Graph showing a growing number of early votes of the decades. PBS NewsHour Extra
The pandemic and the potential for record voter turnout are setting the stage for an election like no other we have seen. But what happens after the polling places close? The NewsHour has always relied upon the Associated Press to call race winners. As predicted, no clearer winner of the election emerged on Election Day. Read the summary, watch the video and answer the discussion questions. To read the transcript of the video above, click here.
The Associated Press is a news service that many networks and other news outlets rely on for reporting. The AP begins conducting research on voting demographics months before Election Day to prepare for projections based on partial vote counts. As the votes come in on Election Day, the AP will call a state for a particular candidate once they believe the candidate has won the state (Read this article about the 2000 presidential race when the AP said Florida was too close to call, but television networks announced the projected winner incorrectly twice times.).
- Across many battleground states, more Democrats than Republicans took advantage of early voting, especially vote by mail. Republicans are expected to make up at least some of the gap in many states on Election Day. This difference in voting method by party may result in skewed early voting counts in some states and winners of given states may not be announced for days after Election Day.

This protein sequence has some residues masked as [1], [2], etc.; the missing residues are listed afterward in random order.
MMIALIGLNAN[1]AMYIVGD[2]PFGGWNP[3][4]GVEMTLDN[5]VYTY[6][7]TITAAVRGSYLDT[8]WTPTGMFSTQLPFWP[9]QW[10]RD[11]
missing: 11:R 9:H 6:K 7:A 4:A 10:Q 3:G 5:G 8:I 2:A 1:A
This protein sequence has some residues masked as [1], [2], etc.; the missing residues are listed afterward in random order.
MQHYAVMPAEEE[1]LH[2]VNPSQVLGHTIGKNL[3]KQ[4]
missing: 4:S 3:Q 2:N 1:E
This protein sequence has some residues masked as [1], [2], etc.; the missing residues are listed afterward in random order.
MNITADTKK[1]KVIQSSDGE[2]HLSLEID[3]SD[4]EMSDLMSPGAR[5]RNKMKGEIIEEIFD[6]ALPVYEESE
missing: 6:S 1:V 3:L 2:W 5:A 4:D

Warm up questions: Have your students identify the 5Ws and an H:
- Who officially decides when states have been won by one candidate or the other?
- What is the role of the media in calling elections?
- When and where does the AP news service decide to call elections?
- Why is it important not to call elections too early?
- How do state results determine the outcomes of national elections?
Then have students share with the class or through a Learning Management System (LMS).
- Do you think news outlets should project winners before all votes are counted? Why or why not?
- The AP says it does not speculate when it comes to projected the winner. How are they able to predict the winner of a state so accurately?
- What are some ways you can think of that would make vote counting and reporting faster while maintaining fairness and accuracy?
Media Literacy: How do you decide what information you find online about election results is reliable or not?
- If interested in a lesson exploring how to spot disinformation online, click here.
Dig Deeper: Many experts have noted that this presidential election may be contested long after Election Day itself. There is a good chance states may not have a complete and accurate count of votes by November 3, partly due to record turnouts, record vote by mail and new COVID-19 precautions. President Donald Trump and others have already suggested they will challenge counts of ballots after Election Day. But what would a contested election look like? Use this lesson to explore how previous contested elections shaped history, including the contest of 2000.
Republished with permission from PBS NewsHour Extra.